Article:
The photographers ephemeris

Landscape photographers often plan their shots after the golden hours or twilight. The Photographer’s Ephemeris is a piece of software that helps you plan, not only twilight, but also the sun or moons direction at any given time as well as shadows and the length of the shadow and much more. About two months ago I visited a waterfall, the largest in the area called Månafossen, but arrived too late. The sun was partially blocked by a mountain ridge and only lighting half the waterfall. The upper half was bathing in sun, while the lower part was in shadow, making the shooting less than ideal. Based on my new knowledge of the area, I decided to return either an overcast day or a sunny day between 8 and 12 hoping the valley and entire waterfall would be well lit by the sun. I just recently stumbled upon this software and I decided to give Stephen Trainor’s The Photographer’s Ephemeris a go, starting with my planned waterfall shots.

The Photographer’s Ephemeris is free and runs on mac, windows, linux and was written using Adobe AIR. To run The Photographer’s Ephemeris, you will need to install Adobe AIR (free) first. The software will also require an Internet connection to run the maps and calculations.

The screen shot above shows the terrain and location marked with the red pin. The bold lines mark sunrise, sunset, moonrise and moon set. The thin line shows the suns direction at a given time and the thin grey line can be moved around to show the degree (elevation) nearby mountains will be at from your position of the map. Put simple; what it does, is that it will tell you if a nearby mountain will be blocking the sun or not.  So, by moving the slider(s) you can quickly calculate the suns direction, vantage point and elevation of the nearby mountains, showing the ideal time for the waterfall shot. Whether or not this will work, will be put to the test next time im in the area. You can navigate by either using a traditional flat map, satellite images or terrain. I found that they all came in handy trying to figure out where the waterfall was, but a small drawback (atleast for me) is that these maps all lack a bit of detail in my area. This can however be compensated by using other maps to locate the exact position. Other features adding to the greatness of this software is the ability to save your locations, view by date (very nifty) as well as adding notes to saved locations.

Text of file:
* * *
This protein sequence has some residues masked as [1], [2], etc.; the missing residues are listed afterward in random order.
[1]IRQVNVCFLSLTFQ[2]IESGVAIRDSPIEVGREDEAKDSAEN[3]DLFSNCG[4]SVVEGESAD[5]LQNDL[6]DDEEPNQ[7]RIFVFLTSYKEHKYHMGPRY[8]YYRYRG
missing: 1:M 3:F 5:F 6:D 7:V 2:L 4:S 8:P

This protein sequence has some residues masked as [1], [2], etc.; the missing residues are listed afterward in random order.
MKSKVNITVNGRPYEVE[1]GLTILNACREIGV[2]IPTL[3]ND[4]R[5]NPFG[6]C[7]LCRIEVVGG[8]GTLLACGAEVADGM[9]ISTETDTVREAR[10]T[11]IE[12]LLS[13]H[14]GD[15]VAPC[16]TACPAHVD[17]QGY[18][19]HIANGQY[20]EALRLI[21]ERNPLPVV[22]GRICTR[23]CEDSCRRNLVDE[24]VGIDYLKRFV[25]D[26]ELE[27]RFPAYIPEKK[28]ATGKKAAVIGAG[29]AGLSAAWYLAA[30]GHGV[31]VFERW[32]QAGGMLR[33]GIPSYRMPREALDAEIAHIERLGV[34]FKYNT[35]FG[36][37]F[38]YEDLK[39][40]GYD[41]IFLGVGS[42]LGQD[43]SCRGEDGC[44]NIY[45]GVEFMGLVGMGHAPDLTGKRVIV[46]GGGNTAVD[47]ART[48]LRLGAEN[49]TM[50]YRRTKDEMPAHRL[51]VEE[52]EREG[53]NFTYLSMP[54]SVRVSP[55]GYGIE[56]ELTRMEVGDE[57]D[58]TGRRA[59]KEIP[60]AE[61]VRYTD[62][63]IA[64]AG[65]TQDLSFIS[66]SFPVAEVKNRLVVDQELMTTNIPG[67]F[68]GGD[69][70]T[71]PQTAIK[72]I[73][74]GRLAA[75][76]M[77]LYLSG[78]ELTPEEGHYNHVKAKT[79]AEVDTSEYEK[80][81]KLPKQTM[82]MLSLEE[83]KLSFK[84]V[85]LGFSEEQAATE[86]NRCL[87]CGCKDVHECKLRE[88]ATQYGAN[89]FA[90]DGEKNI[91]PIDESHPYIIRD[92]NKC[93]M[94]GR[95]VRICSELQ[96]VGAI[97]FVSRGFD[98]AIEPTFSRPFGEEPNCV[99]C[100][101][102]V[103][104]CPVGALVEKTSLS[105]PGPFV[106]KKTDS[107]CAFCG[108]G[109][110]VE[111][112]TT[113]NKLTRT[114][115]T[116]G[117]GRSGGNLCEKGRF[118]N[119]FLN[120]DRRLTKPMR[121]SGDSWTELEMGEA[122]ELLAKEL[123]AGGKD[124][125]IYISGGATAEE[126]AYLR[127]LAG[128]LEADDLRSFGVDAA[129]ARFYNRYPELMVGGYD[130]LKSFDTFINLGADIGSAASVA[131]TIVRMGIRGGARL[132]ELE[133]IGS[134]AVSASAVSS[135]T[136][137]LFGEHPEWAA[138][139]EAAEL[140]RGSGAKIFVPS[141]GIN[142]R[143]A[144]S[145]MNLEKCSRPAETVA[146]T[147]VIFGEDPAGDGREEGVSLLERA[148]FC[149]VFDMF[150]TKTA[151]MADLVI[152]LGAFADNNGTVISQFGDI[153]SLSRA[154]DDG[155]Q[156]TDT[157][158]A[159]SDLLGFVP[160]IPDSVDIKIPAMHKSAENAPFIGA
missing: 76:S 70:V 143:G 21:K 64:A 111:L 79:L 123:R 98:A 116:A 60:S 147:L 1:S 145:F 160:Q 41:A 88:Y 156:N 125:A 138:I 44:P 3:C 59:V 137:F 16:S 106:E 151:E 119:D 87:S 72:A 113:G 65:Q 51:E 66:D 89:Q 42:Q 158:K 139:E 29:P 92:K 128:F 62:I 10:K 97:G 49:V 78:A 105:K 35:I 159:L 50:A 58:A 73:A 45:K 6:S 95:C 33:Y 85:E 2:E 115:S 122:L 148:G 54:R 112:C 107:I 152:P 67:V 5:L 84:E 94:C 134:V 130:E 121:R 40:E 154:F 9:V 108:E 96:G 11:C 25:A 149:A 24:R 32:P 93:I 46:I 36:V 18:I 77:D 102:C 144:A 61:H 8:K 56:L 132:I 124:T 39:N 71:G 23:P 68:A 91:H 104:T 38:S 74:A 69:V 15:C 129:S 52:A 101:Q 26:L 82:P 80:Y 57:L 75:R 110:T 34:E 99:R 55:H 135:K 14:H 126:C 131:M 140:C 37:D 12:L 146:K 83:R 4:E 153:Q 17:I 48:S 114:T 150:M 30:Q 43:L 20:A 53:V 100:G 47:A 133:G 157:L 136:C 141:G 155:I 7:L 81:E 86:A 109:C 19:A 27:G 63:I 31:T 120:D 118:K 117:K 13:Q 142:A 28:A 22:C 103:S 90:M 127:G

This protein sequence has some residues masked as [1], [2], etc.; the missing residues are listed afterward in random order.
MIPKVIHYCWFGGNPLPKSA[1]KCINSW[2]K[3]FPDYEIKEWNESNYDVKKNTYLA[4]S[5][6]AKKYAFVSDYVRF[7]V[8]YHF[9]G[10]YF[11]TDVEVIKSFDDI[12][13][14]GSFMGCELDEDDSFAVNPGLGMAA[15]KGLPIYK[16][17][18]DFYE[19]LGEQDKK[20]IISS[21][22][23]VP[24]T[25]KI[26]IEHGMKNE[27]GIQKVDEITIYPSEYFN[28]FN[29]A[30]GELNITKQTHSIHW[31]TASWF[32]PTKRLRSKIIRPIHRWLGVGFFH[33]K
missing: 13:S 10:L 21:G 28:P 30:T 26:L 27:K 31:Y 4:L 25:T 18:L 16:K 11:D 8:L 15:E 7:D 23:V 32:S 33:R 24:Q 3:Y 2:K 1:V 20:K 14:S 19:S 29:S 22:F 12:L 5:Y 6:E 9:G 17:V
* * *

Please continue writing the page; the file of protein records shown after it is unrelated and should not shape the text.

You can download The Photographer’s Ephemeris and Adobe AIR here or if you’re not convinced, watch the tutorials below:

One Response to “The photographers ephemeris”

  • admin:

    On the 3rd of october Månafossen was shot in pouring rain, so I had no chance to test TPE this time.

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